Philippi was not on his planned itinerary—God appeared to Paul in a vision. A man from Macedonia appealed to Paul saying, “Come over to Macedonia and help us” (16:9).
This vision caused Paul to change his travel plans. He arrived in Philippi and, on the first Sabbath day after his arrival, searched out the obvious place where worshippers would gather—a synagogue. Apparently, Philippi did not have one, so he went to the next place where God-fearers and seekers would assemble—the bank of the Gangites River. Here Paul gathered with a group of mostly women.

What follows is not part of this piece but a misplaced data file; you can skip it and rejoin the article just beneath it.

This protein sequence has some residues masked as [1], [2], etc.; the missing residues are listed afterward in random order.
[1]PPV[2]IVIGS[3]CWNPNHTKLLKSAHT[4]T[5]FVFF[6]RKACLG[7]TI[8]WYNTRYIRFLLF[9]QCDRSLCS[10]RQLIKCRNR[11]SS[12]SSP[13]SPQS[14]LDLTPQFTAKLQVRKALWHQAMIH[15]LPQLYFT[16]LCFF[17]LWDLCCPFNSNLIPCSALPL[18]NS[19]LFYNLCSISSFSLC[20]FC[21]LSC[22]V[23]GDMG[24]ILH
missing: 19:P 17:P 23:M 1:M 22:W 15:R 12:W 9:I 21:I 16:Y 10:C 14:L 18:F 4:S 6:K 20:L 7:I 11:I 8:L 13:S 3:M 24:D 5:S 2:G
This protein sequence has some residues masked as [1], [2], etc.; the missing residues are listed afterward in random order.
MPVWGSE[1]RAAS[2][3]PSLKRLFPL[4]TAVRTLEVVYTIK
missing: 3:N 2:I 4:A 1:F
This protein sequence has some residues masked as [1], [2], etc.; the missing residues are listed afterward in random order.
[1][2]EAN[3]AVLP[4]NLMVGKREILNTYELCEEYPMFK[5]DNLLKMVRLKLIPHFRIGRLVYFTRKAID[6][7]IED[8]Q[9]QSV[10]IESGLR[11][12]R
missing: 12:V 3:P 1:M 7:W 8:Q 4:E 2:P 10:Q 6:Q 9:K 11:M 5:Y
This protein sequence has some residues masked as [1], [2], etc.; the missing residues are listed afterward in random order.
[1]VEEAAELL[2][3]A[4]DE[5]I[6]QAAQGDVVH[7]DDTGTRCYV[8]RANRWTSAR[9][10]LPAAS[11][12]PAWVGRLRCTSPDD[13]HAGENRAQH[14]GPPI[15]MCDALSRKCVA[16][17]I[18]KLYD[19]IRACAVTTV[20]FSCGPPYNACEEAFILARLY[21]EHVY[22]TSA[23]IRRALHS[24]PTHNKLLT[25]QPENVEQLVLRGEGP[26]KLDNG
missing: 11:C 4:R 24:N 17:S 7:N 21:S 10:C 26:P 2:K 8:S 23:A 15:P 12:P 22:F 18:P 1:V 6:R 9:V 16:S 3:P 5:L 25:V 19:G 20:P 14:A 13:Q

Some observations about the city of Philippi include the following:
The city was known for its natural springs as well as gold and silver mines. It held commercial importance being near the seaport at Neapolis and its location on the trade road known as the Via Egnatia.
Perhaps most significantly, Philippi was a Roman Colony—a miniature Rome. Latin was the official language, coins were stamped in Latin, and the inhabitants were considered to be Roman citizens. The soil of Philippi was considered to be the soil of Rome.
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